Getting a Cancer diagnosis could have changed everything for me in a negative way. I could have easily been angry and lived in that feeling for an unknown amount of time. However, I chose not to be angry, I chose to take this as a second chance at life. I looked forward to getting out of the hospital and
embracing my new life every single day.

It was shortly after I was released from the hospital that I found out the stage of my cancer. Stage 2 high risk colon cancer. That meant six months of oral chemotherapy. Chemo could have easily been another reason why my world could have been rocked in a negative way, but instead I remembered that I was
just so grateful to be alive. My cancer was treatable, and I was able to look forward to eventually being cancer free.

 



Later on, during that very same day, I found out that my surgeon did in-fact get all the cancer out of my body and that all of my lymph nodes were clear of cancer! 

The next few months were filled with many ups and downs. As hard as I wanted to stay happy, sometimes I wasn’t. Right before starting my chemo, I learned that I had an infection in my incision site and had to delay my chemo. A few weeks later it became infected again and I had to pause chemo again. When I sit here and try to express how much the chemo took out of me, I just can’t. No words could ever truly depict how it made me feel. I was beyond exhausted all of the time and sometimes just getting out of bed took every ounce of energy I had in me. The truth is the nausea, exhaustion, chemo brain, hand and foot syndrome (redness and painful blisters on my hands and feet) and my hair thinning were all chemo side effects or as I call them “sacrifices” in order to get to remission.

As I mentioned before, prior to any of this happening I had severe anxiety and depression. Leaving my house was something I struggled with daily. I also realized I had been self-sabotaging myself for many years by telling myself that I wasn’t worth it and constantly putting myself down. I’m not saying I enjoyed cancer and that everything happens for a reason, but I truly was given a second chance at life the moment I woke up after surgery.

From that moment on, I refused to waste a second of my life. The person that I was before no longer exists and I’m a much better person now because of it. I say yes and go out of my comfort zone often. When my 7-year-old asked me to bake a cake at 7:00pm on a school night instead of saying no we baked a cake. He decorates it all by himself, often times making a mess but the memories we make now are worth it. I pick my battles and no longer stress over the small things in life that I can’t control. I make an effort to show up for the people who mean the most to me in my life. By showing up for them is also me showing up for myself.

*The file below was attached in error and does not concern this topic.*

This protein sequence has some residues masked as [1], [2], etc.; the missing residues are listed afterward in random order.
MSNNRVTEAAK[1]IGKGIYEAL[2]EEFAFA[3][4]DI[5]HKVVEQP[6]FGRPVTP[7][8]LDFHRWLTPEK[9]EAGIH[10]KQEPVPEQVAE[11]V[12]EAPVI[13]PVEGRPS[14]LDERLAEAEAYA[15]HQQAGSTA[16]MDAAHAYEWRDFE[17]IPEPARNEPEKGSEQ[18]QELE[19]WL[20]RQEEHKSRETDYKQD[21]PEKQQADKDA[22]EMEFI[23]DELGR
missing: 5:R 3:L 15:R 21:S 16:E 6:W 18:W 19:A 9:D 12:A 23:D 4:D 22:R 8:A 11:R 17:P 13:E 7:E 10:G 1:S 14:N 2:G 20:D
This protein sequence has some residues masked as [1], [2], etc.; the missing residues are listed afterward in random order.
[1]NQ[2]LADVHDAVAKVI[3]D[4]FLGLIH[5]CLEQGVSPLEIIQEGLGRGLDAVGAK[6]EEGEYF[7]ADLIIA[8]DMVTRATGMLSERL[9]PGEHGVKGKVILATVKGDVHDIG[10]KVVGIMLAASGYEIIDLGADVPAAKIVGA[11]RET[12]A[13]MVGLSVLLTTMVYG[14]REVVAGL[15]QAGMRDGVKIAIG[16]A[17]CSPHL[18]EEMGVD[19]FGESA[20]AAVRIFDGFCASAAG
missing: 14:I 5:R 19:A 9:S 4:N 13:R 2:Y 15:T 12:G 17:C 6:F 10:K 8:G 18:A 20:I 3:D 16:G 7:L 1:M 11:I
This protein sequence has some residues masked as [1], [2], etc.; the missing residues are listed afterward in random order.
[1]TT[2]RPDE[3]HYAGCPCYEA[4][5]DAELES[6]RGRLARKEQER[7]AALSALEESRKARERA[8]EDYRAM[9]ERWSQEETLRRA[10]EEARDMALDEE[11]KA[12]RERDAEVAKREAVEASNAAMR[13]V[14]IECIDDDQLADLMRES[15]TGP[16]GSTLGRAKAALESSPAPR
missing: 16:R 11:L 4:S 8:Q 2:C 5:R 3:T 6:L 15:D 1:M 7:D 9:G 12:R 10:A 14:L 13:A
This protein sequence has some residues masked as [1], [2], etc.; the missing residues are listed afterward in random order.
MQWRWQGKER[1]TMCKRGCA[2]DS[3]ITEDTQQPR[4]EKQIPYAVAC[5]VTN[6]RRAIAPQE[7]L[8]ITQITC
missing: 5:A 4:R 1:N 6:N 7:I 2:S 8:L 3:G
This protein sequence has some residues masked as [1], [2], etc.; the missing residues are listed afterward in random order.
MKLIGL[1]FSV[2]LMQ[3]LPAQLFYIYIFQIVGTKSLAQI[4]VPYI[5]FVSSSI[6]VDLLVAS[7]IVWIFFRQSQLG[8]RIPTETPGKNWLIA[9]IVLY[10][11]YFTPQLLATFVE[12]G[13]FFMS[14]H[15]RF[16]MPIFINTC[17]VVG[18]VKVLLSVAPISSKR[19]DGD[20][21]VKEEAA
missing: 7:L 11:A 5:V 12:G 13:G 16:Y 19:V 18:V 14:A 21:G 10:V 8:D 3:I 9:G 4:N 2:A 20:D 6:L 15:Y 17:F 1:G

Aside from making time for the ones I love and who love me, I also did something remarkable. I finished my last semester in college. This is something that I will forever be proud of. Ironically the same day that I finished chemo I graduated with my bachelor’s degree in Children’s Learning, Development, and
Advocacy. I am using this opportunity to constantly tell my story to anyone that will listen. I feel it is so important that we all learn to advocate for ourselves and that we learn to trust our instincts when it comes to things we feel in our body. I want to educate people and eliminate misconceptions.

Colon cancer is not just a cancer for old people, I was 40 when I was diagnosed, just a few days before I turned 41. The guidelines say that people should be getting colonoscopies after they turn 45, that isn’t good enough. I know it ran in my family, but statistics have changed and show that so many more younger people are getting diagnosed with colon cancer. I also believe that if you have a doctor who is not listening to you, you need to find a new doctor. It is sad that we have to fight for people to listen to us when we know our own bodies. I do have to say I am so grateful for the team that I have now and their willingness to always listen to me and explain everything. They have never once dismissed a failing that I’ve had.

 


Being diagnosed with cancer was one of the worst things that I have ever dealt with. However, the way it changed me is one of the best things that could have ever happened to me.

Submitted by: Amie Teixeira

Amie you are so brave, and I love how you never let cancer take your life but rather use it to empower you to live the life you want.

It was an honor to share Amie's story with the world and I feel incredibly grateful she entrusted me with it.  

Love and lemons,

1 comment

Christine Teixeira

Blessed to have you as my daughter. Strong, incredible and so full of life.
You survived the hurricane. You became stronger. The time is now.
I’ll love you forever
I’ll like you always
As long as I am living
My baby you will be….